ERISA is a popular acronym, but few know how it applies to them as employees. ERISA, which stands for the Employee Retirement Income Security Act, became law in 1974.
The law sets standards for pension and welfare plans to protect employees and their beneficiaries, safeguarding any employer-sponsored plan. If the employer/employee contributes in any fashion, they’re covered under the law. It also has been amended to include important rules that impact employee-employer health coverage.
This article unpacks all of that. But let’s start with who oversees the law and its rules.
When it was enacted, ERISA established regulatory oversight to three departments of the government: The Department of Labor creates rules and duties for fiduciaries (plan managers), disclosure and reporting. The IRS is responsible for creating and managing participation fund and vesting rules; and the Pension Benefit Guaranty Corp (PBGC) was established as a guarantor (insurer) of private pension funds.
ERISA is complex. It outlines guidance for plan managers to ensure funds are protected, fiduciaries are acting in the best interest of the fund, and employees receive their benefits. Standards include:
Any employer that contributes to a health or retirement plan is bound by the rules of ERISA. The size of the company or headcount is irrelevant. Only government entities and some churches are exempt from compliance.
Any employer-sponsored plan that requires salary deductions from the employee, or contributions by the employer constitutes a qualified plan. Qualified plans generally require either contributions to be deducted from the employee on a pre-tax basis or that the contribution is tax deductible under IRS rules. Qualified plans must also meet non-discriminatory rules to assure that every employee is eligible for the same benefits.
Plans that are non-qualified under ERISA include tax-deferred compensation and bonus plans. These are generally reserved for executive-level staff. Any deductions from employee salaries, or contributions made by the employer, would be taxable.
ERISA requires employees to be provided in writing with detailed information about the plans to which they are eligible to participate. For health, dental, and vision coverage, these typically include information from the insurer (Blue Cross, Humana, etc.) about the scope of coverage. For employers who self-fund insurance, information is created by the employer.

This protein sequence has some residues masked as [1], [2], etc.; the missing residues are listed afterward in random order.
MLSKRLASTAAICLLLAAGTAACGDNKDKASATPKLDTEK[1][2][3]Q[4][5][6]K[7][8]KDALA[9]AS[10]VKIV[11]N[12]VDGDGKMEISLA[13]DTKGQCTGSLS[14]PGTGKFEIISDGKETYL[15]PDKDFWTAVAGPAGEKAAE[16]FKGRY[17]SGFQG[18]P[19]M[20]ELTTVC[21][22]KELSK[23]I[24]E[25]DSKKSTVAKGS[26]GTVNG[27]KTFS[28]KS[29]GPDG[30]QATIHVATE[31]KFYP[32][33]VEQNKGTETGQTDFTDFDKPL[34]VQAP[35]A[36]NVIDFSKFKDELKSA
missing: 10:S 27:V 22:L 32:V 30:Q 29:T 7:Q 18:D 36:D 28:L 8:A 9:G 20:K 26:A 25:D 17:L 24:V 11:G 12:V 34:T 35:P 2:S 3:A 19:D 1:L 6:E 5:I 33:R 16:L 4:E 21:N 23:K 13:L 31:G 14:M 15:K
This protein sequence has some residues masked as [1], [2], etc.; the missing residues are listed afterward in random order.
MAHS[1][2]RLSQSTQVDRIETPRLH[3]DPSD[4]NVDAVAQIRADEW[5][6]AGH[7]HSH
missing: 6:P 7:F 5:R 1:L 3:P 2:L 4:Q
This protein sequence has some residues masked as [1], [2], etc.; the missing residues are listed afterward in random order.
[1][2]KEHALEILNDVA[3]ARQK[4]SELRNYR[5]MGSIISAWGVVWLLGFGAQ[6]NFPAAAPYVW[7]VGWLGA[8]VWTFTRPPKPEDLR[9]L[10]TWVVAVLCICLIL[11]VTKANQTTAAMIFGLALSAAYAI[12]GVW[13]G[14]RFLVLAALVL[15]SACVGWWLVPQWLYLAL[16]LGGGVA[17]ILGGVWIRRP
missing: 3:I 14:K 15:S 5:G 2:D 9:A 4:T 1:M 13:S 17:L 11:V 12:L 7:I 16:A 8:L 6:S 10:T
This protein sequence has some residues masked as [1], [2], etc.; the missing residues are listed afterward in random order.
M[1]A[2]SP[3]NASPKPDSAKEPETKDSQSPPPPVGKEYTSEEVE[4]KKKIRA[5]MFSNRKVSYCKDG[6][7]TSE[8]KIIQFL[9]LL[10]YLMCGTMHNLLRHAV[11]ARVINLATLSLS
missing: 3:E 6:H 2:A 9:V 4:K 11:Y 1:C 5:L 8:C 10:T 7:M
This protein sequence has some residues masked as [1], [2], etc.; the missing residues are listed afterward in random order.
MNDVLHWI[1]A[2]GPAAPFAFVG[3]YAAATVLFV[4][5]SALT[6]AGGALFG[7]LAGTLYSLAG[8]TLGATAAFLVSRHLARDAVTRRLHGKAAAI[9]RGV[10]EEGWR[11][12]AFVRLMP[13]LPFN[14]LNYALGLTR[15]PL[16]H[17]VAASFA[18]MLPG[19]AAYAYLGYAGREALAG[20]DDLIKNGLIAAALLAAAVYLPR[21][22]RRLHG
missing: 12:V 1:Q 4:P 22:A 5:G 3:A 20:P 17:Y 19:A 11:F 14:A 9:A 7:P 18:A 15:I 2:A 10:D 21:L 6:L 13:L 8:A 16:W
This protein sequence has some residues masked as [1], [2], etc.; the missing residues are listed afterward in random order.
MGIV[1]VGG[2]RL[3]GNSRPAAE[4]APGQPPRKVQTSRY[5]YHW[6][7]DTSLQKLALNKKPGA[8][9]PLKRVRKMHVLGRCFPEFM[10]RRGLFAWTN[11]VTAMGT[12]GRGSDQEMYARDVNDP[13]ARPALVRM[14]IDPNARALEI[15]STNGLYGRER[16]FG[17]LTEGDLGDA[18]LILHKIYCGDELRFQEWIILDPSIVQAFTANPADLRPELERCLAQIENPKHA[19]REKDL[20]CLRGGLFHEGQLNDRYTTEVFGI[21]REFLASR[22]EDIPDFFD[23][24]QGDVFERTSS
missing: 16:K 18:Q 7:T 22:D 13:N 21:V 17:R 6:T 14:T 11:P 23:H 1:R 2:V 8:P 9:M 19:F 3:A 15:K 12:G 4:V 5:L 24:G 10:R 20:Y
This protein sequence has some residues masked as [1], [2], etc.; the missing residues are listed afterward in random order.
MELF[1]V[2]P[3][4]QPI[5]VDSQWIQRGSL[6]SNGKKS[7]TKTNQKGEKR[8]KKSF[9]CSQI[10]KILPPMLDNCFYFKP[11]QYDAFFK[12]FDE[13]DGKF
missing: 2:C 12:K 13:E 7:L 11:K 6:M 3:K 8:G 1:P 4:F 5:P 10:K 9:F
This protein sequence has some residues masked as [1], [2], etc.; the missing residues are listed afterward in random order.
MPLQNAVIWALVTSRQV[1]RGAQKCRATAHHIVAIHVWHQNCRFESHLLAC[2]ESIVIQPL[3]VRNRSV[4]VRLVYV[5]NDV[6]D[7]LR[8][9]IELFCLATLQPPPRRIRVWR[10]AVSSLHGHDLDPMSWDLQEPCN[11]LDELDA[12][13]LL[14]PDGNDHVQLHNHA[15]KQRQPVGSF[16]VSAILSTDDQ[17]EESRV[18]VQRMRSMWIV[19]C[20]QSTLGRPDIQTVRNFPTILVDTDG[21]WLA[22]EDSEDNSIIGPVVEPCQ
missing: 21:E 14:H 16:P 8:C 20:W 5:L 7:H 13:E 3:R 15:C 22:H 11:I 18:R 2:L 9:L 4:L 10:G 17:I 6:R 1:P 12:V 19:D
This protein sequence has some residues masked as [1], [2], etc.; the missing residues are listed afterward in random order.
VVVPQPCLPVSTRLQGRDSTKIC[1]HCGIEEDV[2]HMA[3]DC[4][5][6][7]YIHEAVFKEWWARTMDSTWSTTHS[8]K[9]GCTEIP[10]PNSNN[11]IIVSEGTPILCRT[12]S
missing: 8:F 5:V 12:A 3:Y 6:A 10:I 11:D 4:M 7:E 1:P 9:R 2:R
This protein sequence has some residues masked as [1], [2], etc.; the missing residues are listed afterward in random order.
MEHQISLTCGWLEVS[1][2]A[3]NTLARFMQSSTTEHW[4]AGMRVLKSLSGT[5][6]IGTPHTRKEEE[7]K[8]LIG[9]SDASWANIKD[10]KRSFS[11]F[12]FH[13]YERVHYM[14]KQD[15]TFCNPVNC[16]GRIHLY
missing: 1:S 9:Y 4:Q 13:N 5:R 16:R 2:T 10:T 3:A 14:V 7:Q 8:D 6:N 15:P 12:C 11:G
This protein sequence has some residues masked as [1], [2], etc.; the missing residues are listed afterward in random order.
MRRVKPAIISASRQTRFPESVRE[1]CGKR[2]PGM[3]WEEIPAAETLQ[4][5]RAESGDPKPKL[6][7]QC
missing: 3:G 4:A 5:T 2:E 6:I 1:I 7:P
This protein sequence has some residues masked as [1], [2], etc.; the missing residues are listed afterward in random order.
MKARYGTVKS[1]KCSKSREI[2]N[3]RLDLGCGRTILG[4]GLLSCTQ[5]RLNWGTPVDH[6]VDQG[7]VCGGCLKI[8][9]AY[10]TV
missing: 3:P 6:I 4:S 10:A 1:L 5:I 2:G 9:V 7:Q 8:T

Employers must create or provide staff with a Summary Plan Description that covers all the important information about the plan as well as employee rights. This could include eligibility notifications (for example, employees need to complete 90 days of full-time service to join the health plan), costs, benefits provided, etc. Some employers work with a third-party administrator (TPA) to create and manage the documentation. The SPD(s) must be issued to and available for employees based on ERISA rulings.
For retirement plans, most companies have a “vesting” period after the employee becomes eligible to participate. Most commonly, employees will have to complete a year of service to join the retirement plan (401(k), pension, etc.) then the “vesting” period begins. Employees may always keep the portion of the fund they contribute, but vesting means any employer-match to the fund is not theirs (and can be forfeited back to the employer) unless a specific time frame has been met.
The vesting period can vary depending on the structure the employer chooses. There are two basics, although employers can vary the structure of a graduated plan:
Until the vesting period is satisfied, employers can take back any funds they contributed to the plan if the employee has a voluntary or involuntary break in service.
ERISA requires a fiduciary is named to manage any plans or funds. The fiduciary is responsible for maintenance of the plan, notifications to employees, keeping records, and complying with mandatory reporting needs.
Fiduciaries have discretion or authority over plans and funding: they are responsible, under the law, to work solely in the interest of participants and beneficiaries by providing benefits and paying necessary expenses. They are responsible for making payments in a timely manner as well as avoiding losses and conflicts of interest.
ERISA has been amended over the years to include two commonly-known acts that have a direct impact on employer-plan health insurance policies: COBRA and HIPAA.
The Consolidated Omnibus Budget Reconciliation Act of 1985 (COBRA) was the first. COBRA allows separated employees to continue to purchase health coverage from the employer for up to 18 months — or up to 36 months for spouses and children — if they were terminated for anything except gross misconduct. Qualifying events, like divorce, also give previously covered spouses the right to continue to purchase benefits.
In 1996 The Health Insurance Portability and Accountability Act (HIPAA) became the second amendment to ERISA. HIPAA removes the barriers that employees held when changing employers/health insurance providers by reducing or eliminating pre-existing conditions exclusions.
Unless you’re in your 60s, you probably don’t know what it meant to be insecure about your medical or retirement benefits. Unfortunately, prior to ERISA, some unscrupulous employers treated employee retirement funds and even health benefit payments as an asset to the company, borrowing or raiding the funds for their own gain. ERISA put a stop to those practices, ensuring any contributions made, either an employer promise to pay for the benefit or the employee’s own funds are secure. ERISA is one of the most important protections most employees don’t even know they have.
This article is for informational purposes and is not meant to provide legal, regulatory, accounting, or tax advice.